Steve East has worked at the Thames Barrier for 34 years. In all his time there he’s never experienced a period quite like this.
“I always tell people I started when I was 12, but that’s not quite true,” he says over the phone from his office, which overlooks the barrier.
He was actually 27 when he started his first job at London’s primary flood defence, working in various roles over more than three decades. Now in his early sixties, Steve is the barrier’s engineering manager, overseeing 50 employees split into an electrical team, a mechanical team, a contracts team and an operations team.
The Thames Barrier first opened in 1984, two years before Steve got there. With its northern bank in Silvertown and its southern bank in Charlton, the barrier protects 45 square miles of London and the surrounding area from flooding. The barrier is raised when there are forecasts of high tides, which generally happens a few times a year but can occur more often – the barrier was raised 50 times in 2013. Staff are required at the barrier 24 hours a day, including during lockdown, making Steve and his colleagues key workers.
“As the key flood defence system that protects London from tidal flooding we’ve had to remain operational throughout,” says Steve. “So that’s presented challenges in managing how we’ve done that and ensuring the safety of the people who are working here.”
To adhere to Public Health England’s guidelines Steve’s workforce was split into two. Half the usual staff were at the barrier one week, while the other half worked from home, before switching the following week. “Clearly a lot of the work activities that we do you can’t do at home,” says Steve. “We’re dealing with some pretty big bits of kit and you couldn’t work on that on your kitchen table. You’ve really got to be onsite, so that makes carrying on with normal work activity difficult.”
Like the rest of the world, the Thames saw an unprecedented lull in activity during the first few weeks of lockdown. “My office overlooks the river and just at the height of lockdown there was virtually no river traffic,” Steve says.
“It would be hours and hours and hours and I wouldn’t see a single vessel go through the barrier, which is most unusual.”
‘First few weeks were challenging’
While Venice may have reported record levels of water purity as Italy’s streets went quiet, to Steve’s knowledge the Thames’s ecology remains largely unchanged.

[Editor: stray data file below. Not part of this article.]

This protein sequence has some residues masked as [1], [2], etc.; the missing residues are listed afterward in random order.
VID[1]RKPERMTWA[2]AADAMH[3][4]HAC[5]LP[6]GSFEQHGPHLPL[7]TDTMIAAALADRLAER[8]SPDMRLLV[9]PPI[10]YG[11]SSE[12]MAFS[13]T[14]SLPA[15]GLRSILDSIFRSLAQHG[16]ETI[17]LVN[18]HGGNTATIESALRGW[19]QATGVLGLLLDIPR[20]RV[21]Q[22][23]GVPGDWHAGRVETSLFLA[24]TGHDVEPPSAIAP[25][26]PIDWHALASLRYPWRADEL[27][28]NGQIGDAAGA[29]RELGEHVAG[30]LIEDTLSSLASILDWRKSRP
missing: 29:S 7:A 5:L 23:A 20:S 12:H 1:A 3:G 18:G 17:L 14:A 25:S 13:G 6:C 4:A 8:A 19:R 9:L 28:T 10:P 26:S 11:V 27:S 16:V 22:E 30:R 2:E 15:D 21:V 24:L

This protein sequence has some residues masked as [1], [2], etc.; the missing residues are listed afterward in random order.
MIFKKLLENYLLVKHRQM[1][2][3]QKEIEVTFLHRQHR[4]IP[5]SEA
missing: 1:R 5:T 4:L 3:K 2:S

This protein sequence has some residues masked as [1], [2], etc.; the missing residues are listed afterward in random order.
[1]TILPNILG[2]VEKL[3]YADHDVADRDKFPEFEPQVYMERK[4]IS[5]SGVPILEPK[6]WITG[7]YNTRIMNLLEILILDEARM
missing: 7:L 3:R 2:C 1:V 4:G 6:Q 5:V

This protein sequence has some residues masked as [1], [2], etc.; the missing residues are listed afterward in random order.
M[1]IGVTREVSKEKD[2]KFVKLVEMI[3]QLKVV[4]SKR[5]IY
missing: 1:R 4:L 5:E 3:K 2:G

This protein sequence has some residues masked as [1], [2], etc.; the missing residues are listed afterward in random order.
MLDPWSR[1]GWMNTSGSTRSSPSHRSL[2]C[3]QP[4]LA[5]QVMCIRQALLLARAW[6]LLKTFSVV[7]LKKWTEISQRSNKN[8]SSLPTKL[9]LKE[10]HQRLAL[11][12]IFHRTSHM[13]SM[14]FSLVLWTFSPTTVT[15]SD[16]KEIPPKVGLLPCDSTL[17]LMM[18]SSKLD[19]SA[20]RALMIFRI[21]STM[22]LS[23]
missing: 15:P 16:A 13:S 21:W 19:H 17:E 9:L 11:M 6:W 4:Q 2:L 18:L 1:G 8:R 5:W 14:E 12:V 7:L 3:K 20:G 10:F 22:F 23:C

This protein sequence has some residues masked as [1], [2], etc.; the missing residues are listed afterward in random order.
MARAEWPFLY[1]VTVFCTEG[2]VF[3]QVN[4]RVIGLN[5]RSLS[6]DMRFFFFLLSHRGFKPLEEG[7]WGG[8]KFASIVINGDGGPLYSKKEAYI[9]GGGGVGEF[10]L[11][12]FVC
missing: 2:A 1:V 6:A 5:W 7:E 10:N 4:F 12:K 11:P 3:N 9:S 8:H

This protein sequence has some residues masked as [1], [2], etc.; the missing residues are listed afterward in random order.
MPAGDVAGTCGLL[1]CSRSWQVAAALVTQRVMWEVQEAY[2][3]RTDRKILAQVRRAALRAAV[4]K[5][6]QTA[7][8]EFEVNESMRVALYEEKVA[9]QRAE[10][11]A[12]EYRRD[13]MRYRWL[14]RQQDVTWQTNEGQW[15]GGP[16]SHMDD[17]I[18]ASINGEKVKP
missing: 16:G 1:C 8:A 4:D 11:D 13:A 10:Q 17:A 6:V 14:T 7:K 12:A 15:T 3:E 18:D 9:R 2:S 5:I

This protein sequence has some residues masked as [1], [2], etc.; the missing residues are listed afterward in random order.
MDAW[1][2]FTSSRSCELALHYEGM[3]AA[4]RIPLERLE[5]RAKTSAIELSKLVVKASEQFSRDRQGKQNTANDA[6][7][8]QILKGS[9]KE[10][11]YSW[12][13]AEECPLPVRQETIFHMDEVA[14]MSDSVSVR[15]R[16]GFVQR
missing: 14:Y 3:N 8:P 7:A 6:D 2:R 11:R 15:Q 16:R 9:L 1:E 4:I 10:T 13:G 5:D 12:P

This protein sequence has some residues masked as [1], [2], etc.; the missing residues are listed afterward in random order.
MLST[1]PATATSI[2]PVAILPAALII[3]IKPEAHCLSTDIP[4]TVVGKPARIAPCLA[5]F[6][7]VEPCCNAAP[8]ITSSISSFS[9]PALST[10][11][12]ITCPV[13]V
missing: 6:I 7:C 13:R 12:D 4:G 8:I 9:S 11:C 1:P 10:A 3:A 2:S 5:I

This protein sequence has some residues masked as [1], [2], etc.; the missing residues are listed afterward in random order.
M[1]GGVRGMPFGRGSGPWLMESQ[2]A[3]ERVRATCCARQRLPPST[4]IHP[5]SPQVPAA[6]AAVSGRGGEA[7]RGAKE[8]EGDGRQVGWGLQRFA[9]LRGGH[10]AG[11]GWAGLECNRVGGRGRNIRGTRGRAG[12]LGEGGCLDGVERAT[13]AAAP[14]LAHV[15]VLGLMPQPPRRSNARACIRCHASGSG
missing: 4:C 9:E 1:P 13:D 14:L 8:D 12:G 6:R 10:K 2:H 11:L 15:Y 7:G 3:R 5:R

“Occasionally we’ll see a seal in the river up here,” he says, before adding that the rare sightings of whales and dolphins on the river are usually the result of an animal in distress.
The Thames may have been quiet, but Steve’s job has been tough. “I suppose the hardest thing is pulling it all together,” he says. “Looking at the need to remain operational but also to keep people safe.” The first few weeks were especially challenging. “I’ve been on my laptop, my iPad and my phone all at once, one communication after another, thinking ‘boy, I wouldn’t want to work like this for more than a few days’. That was particularly early on in the pandemic, when we were trying to really work out what it was we were dealing with.”
As the lockdown has eased the barrier has welcomed back more staff, but it’s not back to normal yet. Steve even predicts that they’ll be working differently in some way for the next two to three years.
“The other thing I really miss is the social interaction,” he says. “So if I see someone at the photocopier we might have a chat about the weather, or we might have a chat about work. But I’m not gonna phone them up to have a chat about the weather am I?”
Yet throughout the pandemic staff at the barrier have maintained a certain togetherness. “The good thing is by providing what we hope was a Covid-secure environment at work, that gave people a purpose to get out of bed,” says Steve.
“Perhaps a distraction from the wider situation. Personally when I was working at home one week and coming in the other week, I really far more enjoyed the week I was coming into work. Because it felt as if you were really doing your bit by turning up. I would say the team spirit was good in quite a difficult overall situation and environment.”
SAM DAVIES is a freelance journalist.
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